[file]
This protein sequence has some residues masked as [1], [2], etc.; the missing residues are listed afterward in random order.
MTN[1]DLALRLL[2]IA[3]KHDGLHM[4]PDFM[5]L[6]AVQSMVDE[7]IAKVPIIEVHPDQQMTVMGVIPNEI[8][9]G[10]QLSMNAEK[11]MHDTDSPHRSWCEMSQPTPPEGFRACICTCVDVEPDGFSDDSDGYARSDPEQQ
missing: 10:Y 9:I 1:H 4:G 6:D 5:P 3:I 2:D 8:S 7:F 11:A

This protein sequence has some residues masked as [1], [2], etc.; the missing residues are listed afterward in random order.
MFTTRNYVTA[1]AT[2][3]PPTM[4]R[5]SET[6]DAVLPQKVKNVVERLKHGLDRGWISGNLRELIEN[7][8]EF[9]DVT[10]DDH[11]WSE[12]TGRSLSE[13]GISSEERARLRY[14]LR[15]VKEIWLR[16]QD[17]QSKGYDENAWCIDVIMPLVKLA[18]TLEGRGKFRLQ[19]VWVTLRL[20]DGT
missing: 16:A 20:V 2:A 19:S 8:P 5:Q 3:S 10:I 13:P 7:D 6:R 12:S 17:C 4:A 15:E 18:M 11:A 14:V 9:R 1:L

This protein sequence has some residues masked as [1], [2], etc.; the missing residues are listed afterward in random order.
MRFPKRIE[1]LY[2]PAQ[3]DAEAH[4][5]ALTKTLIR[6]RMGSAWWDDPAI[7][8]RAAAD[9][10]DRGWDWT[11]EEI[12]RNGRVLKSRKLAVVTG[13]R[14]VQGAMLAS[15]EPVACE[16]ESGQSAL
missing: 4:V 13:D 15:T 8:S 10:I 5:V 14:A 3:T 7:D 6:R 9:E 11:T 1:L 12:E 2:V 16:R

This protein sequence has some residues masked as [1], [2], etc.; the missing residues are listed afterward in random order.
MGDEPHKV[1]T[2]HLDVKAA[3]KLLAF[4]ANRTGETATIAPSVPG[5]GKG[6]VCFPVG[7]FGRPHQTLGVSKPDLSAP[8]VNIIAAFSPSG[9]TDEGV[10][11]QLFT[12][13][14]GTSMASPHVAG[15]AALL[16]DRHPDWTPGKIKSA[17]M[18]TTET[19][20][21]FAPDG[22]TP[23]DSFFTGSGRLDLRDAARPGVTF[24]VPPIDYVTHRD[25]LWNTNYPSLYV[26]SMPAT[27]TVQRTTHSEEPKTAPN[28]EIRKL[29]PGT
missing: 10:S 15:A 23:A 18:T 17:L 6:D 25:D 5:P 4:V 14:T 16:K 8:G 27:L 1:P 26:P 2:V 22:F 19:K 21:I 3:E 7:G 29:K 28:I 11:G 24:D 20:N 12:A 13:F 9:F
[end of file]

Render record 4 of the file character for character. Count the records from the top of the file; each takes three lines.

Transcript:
This protein sequence has some residues masked as [1], [2], etc.; the missing residues are listed afterward in random order.
MGDEPHKV[1]T[2]HLDVKAA[3]KLLAF[4]ANRTGETATIAPSVPG[5]GKG[6]VCFPVG[7]FGRPHQTLGVSKPDLSAP[8]VNIIAAFSPSG[9]TDEGV[10][11]QLFT[12][13][14]GTSMASPHVAG[15]AALL[16]DRHPDWTPGKIKSA[17]M[18]TTET[19][20][21]FAPDG[22]TP[23]DSFFTGSGRLDLRDAARPGVTF[24]VPPIDYVTHRD[25]LWNTNYPSLYV[26]SMPAT[27]TVQRTTHSEEPKTAPN[28]EIRKL[29]PGT
missing: 10:S 15:A 23:A 18:T 17:L 6:D 25:D 5:P 4:V 14:T 16:K 8:G 27:L 1:P 26:P 2:V 22:F 19:K 21:I 3:E 7:G 29:K 28:I 11:G 24:D 20:N 12:A 13:F 9:F